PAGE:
Double-Muscling in Cattle

  1. Fairfarmhand
    If you\'ve ever seen a picture of Belgian Blue or Piedmontese cattle, you probably were shocked and thought it was a photo demonstrating genetic engineering gone terribly wrong. However, these two breeds of cattle are not genetically modified, nor are they pumped up on hormones. They are not fed outrageous amounts of feed to reach those obscene sizes. Belgian Blue and Piedmonetese cattle are considered \"double muscled\" cattle.

    What is Double Muscling?

    Double muscling doesn\'t really mean that these cattle have two muscles where normal cattle only have one. Rather, it refers to the fact that Belgian Blue and Piedmontese cattle are genetically programmed to have much larger muscle mass than ordinary cattle. Even without exercise, the muscles of a double muscled cow, steer, or bull will grow to enormous, freakish size. Their muscles can be up to 20 percent larger than normal bovine muscles.

    What Causes Double Muscling?

    Scientists and farmers have selectively bred animals like the Piedmonteste and Belgian Blue for over 100 years. The animals that were chosen for reproduction were the most muscular. In other words, the most muscular cows were bred to the most muscular bulls. Over time, the oddly over-developed breed was the result.

    In the 1990s, scientists learned that the reason that these animals grow to such enormous proportions is that they have a genetic abnormality regarding the production of myostatin. Myostatin is a protein that regulates muscle growth. In normal animals, myostatin tells the muscles to stop growing when they reach a particular size. However, the defective gene allows double muscled animals to continue to grow muscles when other animals stop.

    By breeding double muscled sires and dams, the offspring is guaranteed to have massive muscles and, as a consequence, a much larger carcass at slaughter. Belgian Blue and Piedmontese are not the only breeds that have double muscled animals. Parthenais and Marchigiana cattle have also been known to exhibit double muscling.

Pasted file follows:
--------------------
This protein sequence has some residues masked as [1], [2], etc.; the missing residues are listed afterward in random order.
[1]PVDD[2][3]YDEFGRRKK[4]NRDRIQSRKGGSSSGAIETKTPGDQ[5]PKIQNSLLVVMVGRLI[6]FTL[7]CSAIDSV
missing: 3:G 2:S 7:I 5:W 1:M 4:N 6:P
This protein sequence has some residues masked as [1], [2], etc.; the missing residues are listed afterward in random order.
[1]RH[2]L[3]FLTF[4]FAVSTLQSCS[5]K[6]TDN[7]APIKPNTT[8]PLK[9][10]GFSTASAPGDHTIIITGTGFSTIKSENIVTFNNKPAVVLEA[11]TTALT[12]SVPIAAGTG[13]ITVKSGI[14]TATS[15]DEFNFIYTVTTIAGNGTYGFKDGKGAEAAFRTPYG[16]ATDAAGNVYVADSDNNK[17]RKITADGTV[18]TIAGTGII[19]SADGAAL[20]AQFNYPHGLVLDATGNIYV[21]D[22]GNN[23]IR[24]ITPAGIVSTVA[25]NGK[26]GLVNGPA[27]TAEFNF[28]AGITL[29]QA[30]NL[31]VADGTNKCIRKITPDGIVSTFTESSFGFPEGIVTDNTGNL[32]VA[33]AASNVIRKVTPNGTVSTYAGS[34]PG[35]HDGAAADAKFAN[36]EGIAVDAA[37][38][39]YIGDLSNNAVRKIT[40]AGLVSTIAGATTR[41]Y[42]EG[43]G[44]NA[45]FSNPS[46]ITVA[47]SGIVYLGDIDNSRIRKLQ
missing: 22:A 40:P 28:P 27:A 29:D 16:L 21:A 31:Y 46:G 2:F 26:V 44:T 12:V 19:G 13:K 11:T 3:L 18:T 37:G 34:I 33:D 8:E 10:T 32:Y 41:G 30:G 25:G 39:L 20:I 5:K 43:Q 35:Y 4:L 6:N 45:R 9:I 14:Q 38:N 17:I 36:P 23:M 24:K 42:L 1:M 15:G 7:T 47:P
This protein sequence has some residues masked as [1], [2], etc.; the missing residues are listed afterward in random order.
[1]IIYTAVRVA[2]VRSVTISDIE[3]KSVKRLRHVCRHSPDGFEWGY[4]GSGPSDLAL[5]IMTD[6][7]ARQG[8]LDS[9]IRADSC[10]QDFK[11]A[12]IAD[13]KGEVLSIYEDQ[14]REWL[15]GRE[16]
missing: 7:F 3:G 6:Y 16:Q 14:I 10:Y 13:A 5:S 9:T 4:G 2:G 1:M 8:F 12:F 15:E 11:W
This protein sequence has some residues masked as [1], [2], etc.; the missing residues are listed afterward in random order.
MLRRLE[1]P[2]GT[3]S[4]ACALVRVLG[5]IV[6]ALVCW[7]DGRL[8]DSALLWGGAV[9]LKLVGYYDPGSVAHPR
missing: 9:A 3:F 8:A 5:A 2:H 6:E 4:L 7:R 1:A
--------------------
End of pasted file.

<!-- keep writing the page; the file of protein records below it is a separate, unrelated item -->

Double Muscled Meat

    Currently, the beef industry is shifting a bit due to consumer demand. Many people are willing to pay a little extra for meat that is not so high in fat and marbling. Additionally, eco-friendly consumers are expressing interest in grass-fed beef. Animals that can put on weight more quickly on grass and hay will help organic or grass-fed farmers make a little extra money.

    The meat quality of double muscled animals is quite comparable to those of other high-selling beef breeds. While there is plenty of meat there, it is tender and tasty. Double muscled animals don\'t have larger muscle fibers; rather they simply have a greater number of muscle fibers.

    While double muscled animals may look like freaks of nature, they really are simply a product of selective breeding. Carefully consider your herd, however, before adding a double muscled line to your genetics.

    \"Beefy Belgian Cow Number 39\" by ines saraiva via Flickr
    Attribution-NonCommercial License

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  1. Fairfarmhand
    You are absolutely right. I read somewhere that like 80% of Belgian Blue calves are born by C-section. That's hard on a cow and limits her productive life, since most vets don't recommend 5 or more C-sections. That's what happens when breeders select based upon a single genetic trait. I think a wiser course might be to use double muscled crosses. This is just conjecture, since I've not really studied it. Perhaps using a smaller Belgian Blue with say a Charolais that could handle a larger calf could help with calving ease. You are right though, that double muscled genetics are not the wave of the future for the average farmer.
    the problem with useing doubled mussled bulls is calving ease.Maine Anjou beef Australia will not register any cattle that have double mussle genetics for this reason .Who wants to pull calves if you can avoid it.